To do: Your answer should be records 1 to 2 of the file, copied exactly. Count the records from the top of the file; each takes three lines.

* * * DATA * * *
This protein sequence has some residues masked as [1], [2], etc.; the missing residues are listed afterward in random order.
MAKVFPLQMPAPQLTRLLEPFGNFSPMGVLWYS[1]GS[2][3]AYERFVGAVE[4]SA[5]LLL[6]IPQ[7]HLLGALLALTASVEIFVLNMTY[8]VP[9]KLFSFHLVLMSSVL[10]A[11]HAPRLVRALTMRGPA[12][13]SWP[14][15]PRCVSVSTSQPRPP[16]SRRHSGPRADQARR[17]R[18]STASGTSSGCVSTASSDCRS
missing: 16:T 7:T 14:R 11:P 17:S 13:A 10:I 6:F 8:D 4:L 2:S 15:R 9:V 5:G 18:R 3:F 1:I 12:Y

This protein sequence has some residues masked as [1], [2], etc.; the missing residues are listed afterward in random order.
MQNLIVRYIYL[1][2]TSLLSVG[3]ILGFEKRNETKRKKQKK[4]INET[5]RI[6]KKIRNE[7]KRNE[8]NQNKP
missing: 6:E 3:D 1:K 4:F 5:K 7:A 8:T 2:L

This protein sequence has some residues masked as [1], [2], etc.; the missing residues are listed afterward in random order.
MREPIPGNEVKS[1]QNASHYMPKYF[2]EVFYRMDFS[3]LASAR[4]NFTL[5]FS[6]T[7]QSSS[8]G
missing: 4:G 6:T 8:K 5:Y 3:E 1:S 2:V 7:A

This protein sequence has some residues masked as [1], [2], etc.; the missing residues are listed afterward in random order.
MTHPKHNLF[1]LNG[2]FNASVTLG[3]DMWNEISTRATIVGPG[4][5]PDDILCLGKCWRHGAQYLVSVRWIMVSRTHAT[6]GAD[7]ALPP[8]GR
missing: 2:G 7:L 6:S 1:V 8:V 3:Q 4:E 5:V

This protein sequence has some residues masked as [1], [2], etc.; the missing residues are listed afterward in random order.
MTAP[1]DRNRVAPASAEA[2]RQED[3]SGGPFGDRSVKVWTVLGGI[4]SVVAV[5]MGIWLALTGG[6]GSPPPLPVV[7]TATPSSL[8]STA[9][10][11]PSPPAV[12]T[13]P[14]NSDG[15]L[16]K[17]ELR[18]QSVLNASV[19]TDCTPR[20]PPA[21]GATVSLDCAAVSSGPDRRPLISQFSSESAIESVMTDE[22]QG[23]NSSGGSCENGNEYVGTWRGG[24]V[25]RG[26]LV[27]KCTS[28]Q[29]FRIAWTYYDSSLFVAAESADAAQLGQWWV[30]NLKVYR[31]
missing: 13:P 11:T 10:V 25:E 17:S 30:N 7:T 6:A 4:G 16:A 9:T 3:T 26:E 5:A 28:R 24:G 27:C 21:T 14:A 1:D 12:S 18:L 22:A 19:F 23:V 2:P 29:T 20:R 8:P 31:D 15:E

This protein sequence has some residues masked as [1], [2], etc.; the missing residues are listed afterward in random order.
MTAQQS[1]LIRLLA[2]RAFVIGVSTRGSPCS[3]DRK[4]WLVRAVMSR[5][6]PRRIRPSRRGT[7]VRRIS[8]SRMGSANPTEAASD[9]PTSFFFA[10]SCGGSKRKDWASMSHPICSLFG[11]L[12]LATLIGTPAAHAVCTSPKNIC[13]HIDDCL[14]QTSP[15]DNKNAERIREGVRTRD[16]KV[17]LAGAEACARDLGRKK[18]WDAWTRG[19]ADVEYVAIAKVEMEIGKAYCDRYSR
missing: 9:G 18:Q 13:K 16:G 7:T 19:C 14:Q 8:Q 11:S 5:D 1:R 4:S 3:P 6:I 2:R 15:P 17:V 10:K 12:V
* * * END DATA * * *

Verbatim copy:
This protein sequence has some residues masked as [1], [2], etc.; the missing residues are listed afterward in random order.
MAKVFPLQMPAPQLTRLLEPFGNFSPMGVLWYS[1]GS[2][3]AYERFVGAVE[4]SA[5]LLL[6]IPQ[7]HLLGALLALTASVEIFVLNMTY[8]VP[9]KLFSFHLVLMSSVL[10]A[11]HAPRLVRALTMRGPA[12][13]SWP[14][15]PRCVSVSTSQPRPP[16]SRRHSGPRADQARR[17]R[18]STASGTSSGCVSTASSDCRS
missing: 16:T 7:T 14:R 11:P 17:S 13:A 10:I 6:F 8:D 4:L 2:S 15:R 9:V 5:G 18:R 3:F 1:I 12:Y

This protein sequence has some residues masked as [1], [2], etc.; the missing residues are listed afterward in random order.
MQNLIVRYIYL[1][2]TSLLSVG[3]ILGFEKRNETKRKKQKK[4]INET[5]RI[6]KKIRNE[7]KRNE[8]NQNKP
missing: 6:E 3:D 1:K 4:F 5:K 7:A 8:T 2:L